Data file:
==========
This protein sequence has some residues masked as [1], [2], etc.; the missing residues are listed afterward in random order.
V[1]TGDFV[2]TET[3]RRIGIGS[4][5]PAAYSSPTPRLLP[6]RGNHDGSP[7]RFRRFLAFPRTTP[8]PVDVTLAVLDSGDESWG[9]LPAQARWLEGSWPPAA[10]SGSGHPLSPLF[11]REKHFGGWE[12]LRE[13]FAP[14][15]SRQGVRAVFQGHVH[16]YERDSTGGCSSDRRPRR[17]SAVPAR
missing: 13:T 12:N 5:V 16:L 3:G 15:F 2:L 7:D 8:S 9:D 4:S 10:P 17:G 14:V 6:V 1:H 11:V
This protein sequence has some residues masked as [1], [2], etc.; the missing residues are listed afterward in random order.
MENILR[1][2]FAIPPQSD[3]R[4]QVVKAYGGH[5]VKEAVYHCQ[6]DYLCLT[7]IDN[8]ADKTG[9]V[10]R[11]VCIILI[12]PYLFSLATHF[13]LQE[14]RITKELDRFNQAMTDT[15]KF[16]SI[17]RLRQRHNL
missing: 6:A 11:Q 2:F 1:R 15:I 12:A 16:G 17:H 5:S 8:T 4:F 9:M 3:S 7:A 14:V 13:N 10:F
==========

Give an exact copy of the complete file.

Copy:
This protein sequence has some residues masked as [1], [2], etc.; the missing residues are listed afterward in random order.
V[1]TGDFV[2]TET[3]RRIGIGS[4][5]PAAYSSPTPRLLP[6]RGNHDGSP[7]RFRRFLAFPRTTP[8]PVDVTLAVLDSGDESWG[9]LPAQARWLEGSWPPAA[10]SGSGHPLSPLF[11]REKHFGGWE[12]LRE[13]FAP[14][15]SRQGVRAVFQGHVH[16]YERDSTGGCSSDRRPRR[17]SAVPAR
missing: 13:T 12:N 5:V 16:L 3:G 15:F 2:L 7:D 8:S 9:D 4:S 10:P 17:G 14:V 6:V 1:H 11:V
This protein sequence has some residues masked as [1], [2], etc.; the missing residues are listed afterward in random order.
MENILR[1][2]FAIPPQSD[3]R[4]QVVKAYGGH[5]VKEAVYHCQ[6]DYLCLT[7]IDN[8]ADKTG[9]V[10]R[11]VCIILI[12]PYLFSLATHF[13]LQE[14]RITKELDRFNQAMTDT[15]KF[16]SI[17]RLRQRHNL
missing: 6:A 11:Q 2:F 1:R 15:I 12:A 16:G 17:H 5:S 8:T 4:F 9:M 3:S 7:A 14:V 13:N 10:F